Monday, October 31, 2016

Halloween post


Here on Halloween, I put in more pictures of my assassin bugs... This girl has been a scary clown and has jumped the poor cricket... She proceeded to get fat on the hapless cricket...
One of them sucking the life out of the cricket


Anyways, there will be more in the coming months, so don't get jumped by clowns and keep on living.

Saturday, October 29, 2016

Acromantis Japonica

One of my mantids has molted, from the deli container enclosure wall and it surprisingly molted without any complications. Investigating this, I realized that it is due to the mantis having tarsi (feet, akin to a gecko in function), which allow the mantis to climb the plastic deli container walls. It was able to molt from the wall due to it being a small species, which enable it to climb the wall.
Acromantis japonica nymph (L4-6?)
The assassin bugs are feeding on the crickets I got from pet-smart, which they eagerly feed on. They have an eagerness to take on prey much bigger than themselves, but they will overwhelm smaller prey very easily. They are an ambush predator, much like the praying mantis. Once they capture there prey, they use their proboscis to stab the prey and inject venom to paralyze the prey, and then they inject digestive juices to turn the prey into a smoothie to drink up the prey. The ghost mantis was fed three smaller crickets (acheta domesticus).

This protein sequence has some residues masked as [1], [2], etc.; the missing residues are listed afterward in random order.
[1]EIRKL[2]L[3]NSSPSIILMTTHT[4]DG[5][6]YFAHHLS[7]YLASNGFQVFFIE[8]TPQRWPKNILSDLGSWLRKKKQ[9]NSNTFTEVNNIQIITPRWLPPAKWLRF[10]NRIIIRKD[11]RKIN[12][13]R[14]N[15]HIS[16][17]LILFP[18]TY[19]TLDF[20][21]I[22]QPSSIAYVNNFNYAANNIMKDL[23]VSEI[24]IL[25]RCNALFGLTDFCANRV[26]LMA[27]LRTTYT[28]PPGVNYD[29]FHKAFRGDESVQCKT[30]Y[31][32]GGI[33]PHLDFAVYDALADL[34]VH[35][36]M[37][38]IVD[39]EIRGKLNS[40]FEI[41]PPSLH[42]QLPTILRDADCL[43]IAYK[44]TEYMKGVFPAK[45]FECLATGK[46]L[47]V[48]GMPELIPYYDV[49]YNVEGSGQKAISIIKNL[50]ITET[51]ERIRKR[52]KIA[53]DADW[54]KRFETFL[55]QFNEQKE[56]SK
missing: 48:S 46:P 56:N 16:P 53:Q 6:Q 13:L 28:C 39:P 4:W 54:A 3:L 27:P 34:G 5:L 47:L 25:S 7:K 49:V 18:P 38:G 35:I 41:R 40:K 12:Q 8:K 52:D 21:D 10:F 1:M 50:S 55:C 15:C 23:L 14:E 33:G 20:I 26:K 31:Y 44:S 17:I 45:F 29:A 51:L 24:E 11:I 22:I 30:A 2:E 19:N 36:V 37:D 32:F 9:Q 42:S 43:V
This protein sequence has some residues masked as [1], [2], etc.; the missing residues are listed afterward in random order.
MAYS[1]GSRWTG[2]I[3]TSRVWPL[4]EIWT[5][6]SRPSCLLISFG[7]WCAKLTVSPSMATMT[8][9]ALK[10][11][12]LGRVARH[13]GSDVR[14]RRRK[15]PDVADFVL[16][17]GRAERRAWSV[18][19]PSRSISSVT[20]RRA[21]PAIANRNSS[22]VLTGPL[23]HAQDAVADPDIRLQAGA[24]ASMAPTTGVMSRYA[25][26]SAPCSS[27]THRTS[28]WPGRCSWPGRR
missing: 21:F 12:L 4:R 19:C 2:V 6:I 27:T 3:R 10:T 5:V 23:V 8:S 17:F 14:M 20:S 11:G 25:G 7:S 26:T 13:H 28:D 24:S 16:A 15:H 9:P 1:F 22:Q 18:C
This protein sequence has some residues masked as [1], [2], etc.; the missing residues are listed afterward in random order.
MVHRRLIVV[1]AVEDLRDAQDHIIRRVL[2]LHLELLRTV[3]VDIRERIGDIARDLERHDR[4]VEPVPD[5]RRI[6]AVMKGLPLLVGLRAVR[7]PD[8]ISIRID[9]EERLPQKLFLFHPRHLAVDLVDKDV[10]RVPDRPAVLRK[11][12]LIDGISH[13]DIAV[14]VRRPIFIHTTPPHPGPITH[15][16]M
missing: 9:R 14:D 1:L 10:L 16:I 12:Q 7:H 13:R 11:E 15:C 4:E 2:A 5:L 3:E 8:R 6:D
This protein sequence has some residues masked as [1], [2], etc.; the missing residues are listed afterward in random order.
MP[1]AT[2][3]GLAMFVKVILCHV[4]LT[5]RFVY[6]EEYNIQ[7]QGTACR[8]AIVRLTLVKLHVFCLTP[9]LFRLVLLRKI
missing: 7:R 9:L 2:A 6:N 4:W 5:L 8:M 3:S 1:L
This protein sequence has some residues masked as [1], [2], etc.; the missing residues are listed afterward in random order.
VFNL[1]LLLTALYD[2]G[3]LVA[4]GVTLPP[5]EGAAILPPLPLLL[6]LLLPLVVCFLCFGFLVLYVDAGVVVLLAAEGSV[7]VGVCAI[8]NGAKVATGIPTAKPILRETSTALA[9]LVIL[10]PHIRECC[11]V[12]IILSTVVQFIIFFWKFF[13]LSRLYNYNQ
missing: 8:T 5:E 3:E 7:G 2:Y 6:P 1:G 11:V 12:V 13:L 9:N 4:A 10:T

Thursday, October 27, 2016

First Assassin Bugs and Molting Mantids

Today, I am now a proud owner of Orange spot assassin bugs (Platymeris sp. Mombo). These guys came into the mail via priority mail and now they have settled into their home. The seller even sent me two extra to come with the three nymphs.

I like how these are communal and that they're pretty easy to take care of. However, they do spit venom so I wear safety goggles for these. When I opened the box, they were pretty chill and cool. But when I was about to put them in their enclosure, they were kind of nervous to be in there. For the enclosure, I used two cork pieces (sheet rolls) and they seem to wait for their prey to get into striking range.
In shipping
 I have learned, from observation that once they settle into their habitat, they will constantly patrol that area. But they were one of the quickest insects to settle into a new home.
Them in their enclosure

My assassin bugs

My female L6-L7 mantis (Phyllocrania paradoxa)
The mantis as shown above has molted yesterday and is one step closer to an adult. Now with these mantids, they are an easy species to keep and I enjoy the cryptid look that they have. I also do have acromantis japonica, which will show up in my next post.